Every second, lasers mounted on the International Space Station send 242 rapid pulses of light down to Earth. These harmless beams from NASA’s Global Ecosystem Dynamics Investigation (GEDI) instrument bounce off Earth’s natural and human-made surfaces and are reflected back to the instrument. By measuring the time it takes for the signals to come back, scientists can derive the height of the surface below.
Scientists use these light detection and ranging, or lidar, measurements to create three-dimensional profiles of Earth’s surface. GEDI’s primary mission is to measure tree heights and forest structure in order to estimate the amount of carbon stored in forests and mangroves. New research supported by NASA Harvest reveals these data also can be used to map where different types of crops are being grown.
When David Lobell, an agricultural ecologist at Stanford University, saw researchers using GEDI data to estimate tree heights, he wondered how he could use the data to study agriculture. Stefania Di Tommaso and Sherrie Wang, researchers on his team, came up with the idea of using the data to distinguish different types of crops growing on farms.
Wang reached out to the GEDI science team at the University of Maryland to see if they were using the instrument for agricultural research. They responded that they were not sure GEDI data could be used for such an application. “But they did not say it was impossible,” said Lobell, who helps lead crop yield studies for NASA Harvest.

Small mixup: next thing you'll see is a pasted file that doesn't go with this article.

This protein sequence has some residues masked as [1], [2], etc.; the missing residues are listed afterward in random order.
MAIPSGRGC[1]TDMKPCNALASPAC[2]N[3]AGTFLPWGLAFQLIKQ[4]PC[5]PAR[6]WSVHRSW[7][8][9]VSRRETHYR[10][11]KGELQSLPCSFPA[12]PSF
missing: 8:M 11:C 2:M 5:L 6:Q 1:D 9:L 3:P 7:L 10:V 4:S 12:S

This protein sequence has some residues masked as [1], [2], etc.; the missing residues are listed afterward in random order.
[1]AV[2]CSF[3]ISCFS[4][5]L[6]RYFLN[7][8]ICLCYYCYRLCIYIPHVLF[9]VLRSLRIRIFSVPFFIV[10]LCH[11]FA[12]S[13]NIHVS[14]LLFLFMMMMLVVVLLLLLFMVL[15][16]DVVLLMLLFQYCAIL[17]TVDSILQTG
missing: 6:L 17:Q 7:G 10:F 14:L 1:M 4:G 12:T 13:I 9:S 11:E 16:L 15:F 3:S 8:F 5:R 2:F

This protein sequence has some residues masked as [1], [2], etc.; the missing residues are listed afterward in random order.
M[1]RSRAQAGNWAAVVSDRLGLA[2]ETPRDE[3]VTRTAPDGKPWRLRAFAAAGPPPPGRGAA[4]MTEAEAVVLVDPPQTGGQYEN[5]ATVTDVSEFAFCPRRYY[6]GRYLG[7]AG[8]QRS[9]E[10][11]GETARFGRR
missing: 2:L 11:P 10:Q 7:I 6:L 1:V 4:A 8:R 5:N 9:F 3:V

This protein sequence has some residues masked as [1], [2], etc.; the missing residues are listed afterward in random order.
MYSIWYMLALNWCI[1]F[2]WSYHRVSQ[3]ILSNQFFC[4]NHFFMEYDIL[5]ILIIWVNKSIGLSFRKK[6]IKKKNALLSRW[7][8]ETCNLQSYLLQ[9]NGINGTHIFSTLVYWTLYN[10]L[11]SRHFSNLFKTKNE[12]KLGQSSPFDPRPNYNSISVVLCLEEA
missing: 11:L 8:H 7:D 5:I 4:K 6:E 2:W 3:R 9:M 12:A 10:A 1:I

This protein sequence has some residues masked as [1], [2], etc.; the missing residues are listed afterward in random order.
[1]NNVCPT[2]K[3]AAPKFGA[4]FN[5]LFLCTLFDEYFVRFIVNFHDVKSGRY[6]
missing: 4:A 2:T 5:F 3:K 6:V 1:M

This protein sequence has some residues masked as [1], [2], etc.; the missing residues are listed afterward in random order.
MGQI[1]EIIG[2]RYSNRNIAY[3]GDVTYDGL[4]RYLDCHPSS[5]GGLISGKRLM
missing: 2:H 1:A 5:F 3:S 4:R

Mapping where certain crops are grown is important for estimating the overall production of the world’s major crops. But it has been difficult to reliably map crop types from space because many plants can look the same in optical imagery.
Lobell and his team started with corn (maize). When fully grown, average corn stalks are about a meter taller than other crops, a difference that is detectable in GEDI profiles. Using this insight, the Stanford team combined the lidar profile data from GEDI with optical imagery from the European Space Agency’s Sentinel-2 satellites. They were able to remotely map corn in three regions where there was reliable ground-based data to validate their observations: the state of Iowa in the U.S., the province of Jilin in China, and the region of Grand Est in France.
The images at the top of the page show the distribution of corn and other crops near Truchtersheim, France, as measured from the ground (left image) and from the GEDI-Sentinel model (right). Use the slider to see the differences. The images below show the same technique applied to the three study sites.
The Stanford algorithm correctly distinguished corn from other crops with an accuracy above 83 percent. The model using Sentinel-2 data alone had an overall average accuracy of 64 percent. “Two years ago, I never would have thought that GEDI could be used in this way,” Lobell said.
In the future, the research team aims to map corn production around the world, which could be used to understand the harvest prospects of corn each year. It could also help farmers and aid agencies assess food security concerns and get a sense of possible changes in management that could improve production in major corn-producing regions.
NASA Earth Observatory images by Lauren Dauphin, using data from DiTommaso et al. (2021) and Landsat data from the U.S. Geological Survey. Story by Emily Cassidy, NASA Earthdata.